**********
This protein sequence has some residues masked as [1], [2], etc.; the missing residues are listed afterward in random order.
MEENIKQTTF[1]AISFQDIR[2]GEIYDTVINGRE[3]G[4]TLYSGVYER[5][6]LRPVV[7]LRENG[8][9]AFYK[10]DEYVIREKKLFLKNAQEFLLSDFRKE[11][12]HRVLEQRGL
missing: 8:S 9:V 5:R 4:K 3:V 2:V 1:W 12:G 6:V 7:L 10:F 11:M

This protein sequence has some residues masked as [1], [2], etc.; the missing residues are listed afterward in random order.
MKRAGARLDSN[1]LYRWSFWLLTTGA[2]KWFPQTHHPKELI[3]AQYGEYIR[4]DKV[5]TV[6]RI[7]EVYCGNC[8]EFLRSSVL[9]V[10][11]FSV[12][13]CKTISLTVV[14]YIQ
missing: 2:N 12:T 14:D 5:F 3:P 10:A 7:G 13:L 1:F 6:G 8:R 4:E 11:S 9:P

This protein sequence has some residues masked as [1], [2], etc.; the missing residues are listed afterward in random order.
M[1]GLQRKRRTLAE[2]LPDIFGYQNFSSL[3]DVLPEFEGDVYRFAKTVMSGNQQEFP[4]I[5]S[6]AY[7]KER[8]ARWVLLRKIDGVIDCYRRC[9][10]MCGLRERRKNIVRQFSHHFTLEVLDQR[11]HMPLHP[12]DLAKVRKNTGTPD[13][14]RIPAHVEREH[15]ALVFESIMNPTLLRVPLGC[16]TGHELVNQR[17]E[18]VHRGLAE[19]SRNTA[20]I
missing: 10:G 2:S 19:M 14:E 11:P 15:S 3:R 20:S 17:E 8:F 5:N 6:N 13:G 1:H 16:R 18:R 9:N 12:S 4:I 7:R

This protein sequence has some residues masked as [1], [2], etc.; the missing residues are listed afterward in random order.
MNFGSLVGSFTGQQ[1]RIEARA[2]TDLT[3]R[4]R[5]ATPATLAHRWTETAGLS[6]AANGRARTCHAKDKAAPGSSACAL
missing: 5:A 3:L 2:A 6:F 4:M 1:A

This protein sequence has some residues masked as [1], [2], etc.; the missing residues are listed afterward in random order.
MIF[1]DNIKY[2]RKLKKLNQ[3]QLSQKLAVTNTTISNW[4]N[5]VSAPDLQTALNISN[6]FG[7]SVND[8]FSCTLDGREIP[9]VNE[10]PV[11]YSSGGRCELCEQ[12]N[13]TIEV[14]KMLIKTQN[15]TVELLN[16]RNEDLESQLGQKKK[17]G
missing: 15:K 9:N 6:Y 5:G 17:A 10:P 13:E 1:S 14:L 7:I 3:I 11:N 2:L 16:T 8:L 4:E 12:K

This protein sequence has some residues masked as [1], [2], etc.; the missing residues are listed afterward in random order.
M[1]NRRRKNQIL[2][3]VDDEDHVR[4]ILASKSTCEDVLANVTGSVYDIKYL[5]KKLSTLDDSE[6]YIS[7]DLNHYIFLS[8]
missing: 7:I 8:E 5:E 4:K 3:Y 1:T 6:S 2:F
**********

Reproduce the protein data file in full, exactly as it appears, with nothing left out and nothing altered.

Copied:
This protein sequence has some residues masked as [1], [2], etc.; the missing residues are listed afterward in random order.
MEENIKQTTF[1]AISFQDIR[2]GEIYDTVINGRE[3]G[4]TLYSGVYER[5][6]LRPVV[7]LRENG[8][9]AFYK[10]DEYVIREKKLFLKNAQEFLLSDFRKE[11][12]HRVLEQRGL
missing: 8:S 9:V 5:R 4:K 3:V 2:V 1:W 12:G 6:V 7:L 10:F 11:M

This protein sequence has some residues masked as [1], [2], etc.; the missing residues are listed afterward in random order.
MKRAGARLDSN[1]LYRWSFWLLTTGA[2]KWFPQTHHPKELI[3]AQYGEYIR[4]DKV[5]TV[6]RI[7]EVYCGNC[8]EFLRSSVL[9]V[10][11]FSV[12][13]CKTISLTVV[14]YIQ
missing: 2:N 12:T 14:D 5:F 3:P 10:A 7:G 13:L 1:F 6:G 8:R 4:E 11:S 9:P

This protein sequence has some residues masked as [1], [2], etc.; the missing residues are listed afterward in random order.
M[1]GLQRKRRTLAE[2]LPDIFGYQNFSSL[3]DVLPEFEGDVYRFAKTVMSGNQQEFP[4]I[5]S[6]AY[7]KER[8]ARWVLLRKIDGVIDCYRRC[9][10]MCGLRERRKNIVRQFSHHFTLEVLDQR[11]HMPLHP[12]DLAKVRKNTGTPD[13][14]RIPAHVEREH[15]ALVFESIMNPTLLRVPLGC[16]TGHELVNQR[17]E[18]VHRGLAE[19]SRNTA[20]I
missing: 10:G 2:S 19:M 14:E 11:P 15:S 3:R 20:S 17:E 8:F 5:N 6:N 13:G 1:H 16:R 18:R 9:N 12:S 4:I 7:R

This protein sequence has some residues masked as [1], [2], etc.; the missing residues are listed afterward in random order.
MNFGSLVGSFTGQQ[1]RIEARA[2]TDLT[3]R[4]R[5]ATPATLAHRWTETAGLS[6]AANGRARTCHAKDKAAPGSSACAL
missing: 5:A 3:L 2:A 6:F 4:M 1:A

This protein sequence has some residues masked as [1], [2], etc.; the missing residues are listed afterward in random order.
MIF[1]DNIKY[2]RKLKKLNQ[3]QLSQKLAVTNTTISNW[4]N[5]VSAPDLQTALNISN[6]FG[7]SVND[8]FSCTLDGREIP[9]VNE[10]PV[11]YSSGGRCELCEQ[12]N[13]TIEV[14]KMLIKTQN[15]TVELLN[16]RNEDLESQLGQKKK[17]G
missing: 15:K 9:N 6:Y 5:G 17:A 10:P 13:E 1:S 14:L 7:I 3:I 11:N 2:L 16:T 8:L 4:E 12:K

This protein sequence has some residues masked as [1], [2], etc.; the missing residues are listed afterward in random order.
M[1]NRRRKNQIL[2][3]VDDEDHVR[4]ILASKSTCEDVLANVTGSVYDIKYL[5]KKLSTLDDSE[6]YIS[7]DLNHYIFLS[8]
missing: 7:I 8:E 5:E 4:K 3:Y 1:T 6:S 2:F